2. Canrith says:

    Even if the course looked credible, knocking over a few cones is just a way of saying I missed it by an inch. Many of the drivers I know who actively text and drive would easily say they can pay attention that little bit more and nail it every time.

    If we could show drivers of all ages (I’ve seen all texting and driving, and not saying it’s right, but the younger drivers manage to stay in their lane more than those 30+) the uncensored consequences (read: crash, mangled vehicle, injuries) we might stand a chance at curbing the trend.

    • Kurt Ernst says:

      Canrith, I’d be more in favor of a “pop up” course, like police departments use for SWAT training. Imaging driving down a mock city street, texting away, only to have a kid chase a ball into the street in front of you. One minute, your biggest concern in life is what to get for dinner; the next, you’re facing a vehicular homicide charge and possible jail time.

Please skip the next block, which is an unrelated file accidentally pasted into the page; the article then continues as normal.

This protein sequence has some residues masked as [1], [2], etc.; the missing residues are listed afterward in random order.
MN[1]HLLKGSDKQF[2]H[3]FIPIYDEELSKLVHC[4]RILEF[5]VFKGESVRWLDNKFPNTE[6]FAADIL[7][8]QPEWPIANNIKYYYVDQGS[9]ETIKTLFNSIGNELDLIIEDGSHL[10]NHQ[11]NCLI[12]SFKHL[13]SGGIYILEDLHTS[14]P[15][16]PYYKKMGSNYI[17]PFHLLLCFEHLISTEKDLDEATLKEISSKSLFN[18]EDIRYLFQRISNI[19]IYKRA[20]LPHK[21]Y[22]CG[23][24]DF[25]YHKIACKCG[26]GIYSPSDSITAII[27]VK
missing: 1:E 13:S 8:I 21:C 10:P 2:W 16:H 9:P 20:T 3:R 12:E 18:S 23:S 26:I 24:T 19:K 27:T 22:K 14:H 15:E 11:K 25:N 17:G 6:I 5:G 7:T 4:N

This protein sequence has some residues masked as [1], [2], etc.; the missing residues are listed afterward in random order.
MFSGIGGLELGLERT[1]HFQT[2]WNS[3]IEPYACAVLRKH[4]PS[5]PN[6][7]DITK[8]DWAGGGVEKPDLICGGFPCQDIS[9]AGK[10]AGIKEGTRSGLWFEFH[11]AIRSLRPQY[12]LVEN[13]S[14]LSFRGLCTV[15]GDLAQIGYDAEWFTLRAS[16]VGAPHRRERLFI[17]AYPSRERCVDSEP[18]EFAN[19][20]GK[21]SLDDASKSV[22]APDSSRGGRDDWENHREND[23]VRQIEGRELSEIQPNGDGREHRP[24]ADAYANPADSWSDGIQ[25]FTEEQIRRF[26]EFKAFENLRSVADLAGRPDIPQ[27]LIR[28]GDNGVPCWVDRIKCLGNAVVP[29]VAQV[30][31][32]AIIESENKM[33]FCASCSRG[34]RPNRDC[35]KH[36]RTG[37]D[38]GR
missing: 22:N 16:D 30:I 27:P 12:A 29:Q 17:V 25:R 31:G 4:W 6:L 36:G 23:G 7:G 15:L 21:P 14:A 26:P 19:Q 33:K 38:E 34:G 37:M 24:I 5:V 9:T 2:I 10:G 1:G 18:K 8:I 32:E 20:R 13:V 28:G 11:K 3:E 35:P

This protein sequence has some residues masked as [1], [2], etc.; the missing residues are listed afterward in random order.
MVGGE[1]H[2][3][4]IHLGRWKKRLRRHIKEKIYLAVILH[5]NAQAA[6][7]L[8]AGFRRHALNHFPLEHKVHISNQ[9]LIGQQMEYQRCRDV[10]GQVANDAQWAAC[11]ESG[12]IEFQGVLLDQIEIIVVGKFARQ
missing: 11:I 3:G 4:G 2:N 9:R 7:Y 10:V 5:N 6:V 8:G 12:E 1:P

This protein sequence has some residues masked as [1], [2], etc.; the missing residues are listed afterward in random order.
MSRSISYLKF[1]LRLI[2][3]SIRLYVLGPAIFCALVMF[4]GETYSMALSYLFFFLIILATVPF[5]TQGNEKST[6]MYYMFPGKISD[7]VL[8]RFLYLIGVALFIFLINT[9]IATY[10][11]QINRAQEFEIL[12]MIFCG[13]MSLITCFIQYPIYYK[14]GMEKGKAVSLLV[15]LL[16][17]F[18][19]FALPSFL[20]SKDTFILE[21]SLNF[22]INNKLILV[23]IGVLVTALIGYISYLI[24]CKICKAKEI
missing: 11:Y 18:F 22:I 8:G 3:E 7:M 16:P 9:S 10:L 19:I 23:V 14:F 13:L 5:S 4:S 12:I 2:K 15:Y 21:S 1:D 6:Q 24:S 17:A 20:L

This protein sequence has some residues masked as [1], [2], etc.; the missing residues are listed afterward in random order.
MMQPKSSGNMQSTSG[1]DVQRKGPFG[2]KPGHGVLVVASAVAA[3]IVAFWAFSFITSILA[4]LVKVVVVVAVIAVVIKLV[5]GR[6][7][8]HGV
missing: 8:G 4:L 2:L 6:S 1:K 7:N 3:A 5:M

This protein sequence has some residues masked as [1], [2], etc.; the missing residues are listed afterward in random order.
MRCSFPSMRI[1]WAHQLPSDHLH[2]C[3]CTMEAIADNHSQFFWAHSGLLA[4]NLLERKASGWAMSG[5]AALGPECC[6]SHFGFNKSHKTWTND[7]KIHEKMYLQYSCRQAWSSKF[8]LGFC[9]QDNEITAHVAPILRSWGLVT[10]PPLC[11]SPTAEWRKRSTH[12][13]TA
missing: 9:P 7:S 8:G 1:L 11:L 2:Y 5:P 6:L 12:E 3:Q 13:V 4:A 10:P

Driving is one of those skills that EVERYONE thinks they’re better at than they really are.

      • Canrith says:

        The pop-up course course would be a great idea, but younger drivers would concentrate during the course and fall back to habits shortly after passing(or after one person going through it, word of ‘surprises’ during the course would spread like wildfire within hours). And most counties (at least here in Kentucky) can barely afford to have a regular driving course if they have one at all, a pop-up course wouldn’t be in the cards to have one readily available for everyone.

  3. Jen says: